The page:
This week in the US, 75 monks and nuns from Thich Nhat Hanh’s monastic order launched a cross-country “Miracle of Mindfulness” tour. #miracleofmindfulness Visit http://www.tnhtour.org/ for the tour schedule.
Mono-tasking – the opposite of multi-tasking, when we are really engaged in what we are doing, that one thing right now. The unobstructed mind.
This practice helps us to become more and more awake to our presence. To wake up to recognize what is really taking place right now.
Interested in learning more about Buddhism and Thay? The 14 Mindfulness Trainings from the Order of Interbeings.
I started this blog to connect with brilliant thinkers and doers like yourself with the intention of making new friends from all around the world. It’s been a little over a month and I am excited to say, that it’s working. I am inspired by what I am reading and learning from so many of you.
I recently discovered, thinker, writer and modern day philosopher, Charlie Bradford, author of Ensouling Potential. If you haven’t read Charlie’s work, I highly recommend you do. He is an authentic and insightful explorer of life and the bigger questions about our existence. You can follow Charlie on Twitter @
Do you have any trusted websites and/or resources that you have found helped you expand your mind?
The answer to your 4th Question:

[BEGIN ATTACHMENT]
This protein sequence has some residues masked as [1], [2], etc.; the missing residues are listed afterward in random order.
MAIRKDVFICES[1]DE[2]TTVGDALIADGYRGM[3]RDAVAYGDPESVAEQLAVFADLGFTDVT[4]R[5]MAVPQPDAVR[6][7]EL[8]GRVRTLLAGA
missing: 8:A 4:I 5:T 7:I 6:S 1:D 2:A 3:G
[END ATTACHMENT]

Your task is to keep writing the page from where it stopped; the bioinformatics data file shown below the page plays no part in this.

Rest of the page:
Outside of books, films, and being in nature, the rest of the resources for expanding my mind, are pretty much self-derived. One of the greatest resources for me right now, is blogging. Most of the thoughts and insights that I’ve had along my journey, remained inside my head and in notepads; written in a very non-linear, incoherent manner. I never knew that I could actually formulate my thoughts into writing, until I started my blog. Just seeing the amount of different people out there with unique view points and means of expression, is enough to expand our sense of what’s possible. So I encourage anyone out there who is yearning to express their thoughts and ideas, to consider starting a blog. You’ll be amazed at how much you grow and develop as a person, just by sharing your thought and ideas with others.
Another great way of expanding the mind, and attaining a greater sense of personal power, is to become a habit pattern interrupter. Some of my greatest insights have come to me after stepping outside of my comfort zone – always questioning and challenging the way that I do things. The limits of our minds are usually not limits, but stagnant programs operating just below our conscious awareness that keep us in a particular mode of living. Therefore I urge anyone who feels trapped, and lost within the walls of their own life – to take a long break, and examine the significance of your daily routine. Our daily routines should be building us up, not breaking us down. Therefore, this distinction is a reliable indicator in letting us know whether or not we’ve got sub-conscious pressures bubbling beneath the surface. Once we’ve interrupted these habit patterns with our conscious effort, then we begin to untangle the many hidden knots within the sub-conscious mind, and revive that sense of personal freedom, and the trust within ourselves to know that we can change our lives when ever we desire to.
I’m still on the path of self-discovery myself, and I always will be. I’m forever learning, and forever unfolding. I realize that we are all a work in progress. And I love that. Because no matter which direction we take in life, no matter how many mistakes we all make – we’re all heading toward a greater meaning of life.